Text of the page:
But also points to the possible issues that won't be resolved in a hurry:

http://www.commentonthis.com/powerresponse/#marker11319

"However, in a strict procurement, accountability and legal framework, it is challenging for government to rely wholly upon such organisations for delivering advice, especially on sensitive or controversial issues. Such challenges are often encountered when working in the offline world with the third sector and can be resolved with an appropriate risk management approach."

The context is quite different - the report is about public sector information rather than innovation, but I think the issue about procurement procedures is relevant.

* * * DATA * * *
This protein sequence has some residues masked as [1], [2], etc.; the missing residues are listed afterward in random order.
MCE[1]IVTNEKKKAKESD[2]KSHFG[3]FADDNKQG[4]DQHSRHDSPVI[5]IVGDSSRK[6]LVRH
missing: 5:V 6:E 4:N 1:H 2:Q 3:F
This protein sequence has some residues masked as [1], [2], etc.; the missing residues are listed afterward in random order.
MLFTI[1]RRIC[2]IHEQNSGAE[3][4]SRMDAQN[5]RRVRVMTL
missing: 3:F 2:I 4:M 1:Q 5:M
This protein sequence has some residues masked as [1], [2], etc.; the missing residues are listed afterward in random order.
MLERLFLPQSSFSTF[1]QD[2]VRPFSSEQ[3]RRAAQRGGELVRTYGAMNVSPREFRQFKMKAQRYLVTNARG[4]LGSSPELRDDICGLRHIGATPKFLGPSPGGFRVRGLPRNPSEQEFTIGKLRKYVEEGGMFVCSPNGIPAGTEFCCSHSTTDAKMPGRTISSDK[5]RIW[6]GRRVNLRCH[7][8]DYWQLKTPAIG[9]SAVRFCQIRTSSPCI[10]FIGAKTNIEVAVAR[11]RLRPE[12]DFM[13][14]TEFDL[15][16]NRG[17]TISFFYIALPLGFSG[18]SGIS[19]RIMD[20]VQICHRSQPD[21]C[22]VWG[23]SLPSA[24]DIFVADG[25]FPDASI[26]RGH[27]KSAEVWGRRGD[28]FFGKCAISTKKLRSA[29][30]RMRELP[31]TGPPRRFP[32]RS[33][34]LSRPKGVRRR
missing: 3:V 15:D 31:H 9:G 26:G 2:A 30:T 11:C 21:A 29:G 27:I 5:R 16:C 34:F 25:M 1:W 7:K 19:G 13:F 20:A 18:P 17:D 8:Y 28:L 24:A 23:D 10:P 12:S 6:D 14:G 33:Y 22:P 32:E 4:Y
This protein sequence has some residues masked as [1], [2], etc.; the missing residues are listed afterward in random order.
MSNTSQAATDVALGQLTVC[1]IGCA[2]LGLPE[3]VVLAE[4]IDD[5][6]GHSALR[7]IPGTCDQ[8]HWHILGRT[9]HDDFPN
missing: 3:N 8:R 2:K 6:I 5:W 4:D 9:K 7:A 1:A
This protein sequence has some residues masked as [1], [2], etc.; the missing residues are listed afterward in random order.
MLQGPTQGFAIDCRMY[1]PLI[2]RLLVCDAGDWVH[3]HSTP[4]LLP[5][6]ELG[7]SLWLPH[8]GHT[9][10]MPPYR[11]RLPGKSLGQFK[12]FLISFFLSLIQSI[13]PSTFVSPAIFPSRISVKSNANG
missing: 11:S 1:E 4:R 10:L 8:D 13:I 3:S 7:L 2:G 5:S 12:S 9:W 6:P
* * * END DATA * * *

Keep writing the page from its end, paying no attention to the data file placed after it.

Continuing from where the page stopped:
It's really difficult to reconcile 'due diligence' in commissioning with emergent innovation processes, which precludes many funding routes for them.

Perhaps that will change with time. "Strict procurement, accountability and legal frameworks" might give way to structures that are more amenable to emergent innovation practices: distributed decision-making, transparency, and open source.

I'll try revisit this idea again in a year or so - see what's happened. ;)

Thanks Saul - as you say, some common messages are surfacing: I see make the first step in planning what you Don't do; build on what others have done; facilitate open collaboration. But - what are the organisational conditions for that to happen? I'm starting some discussion over at The Membership Project on how far innovation can start within organisations.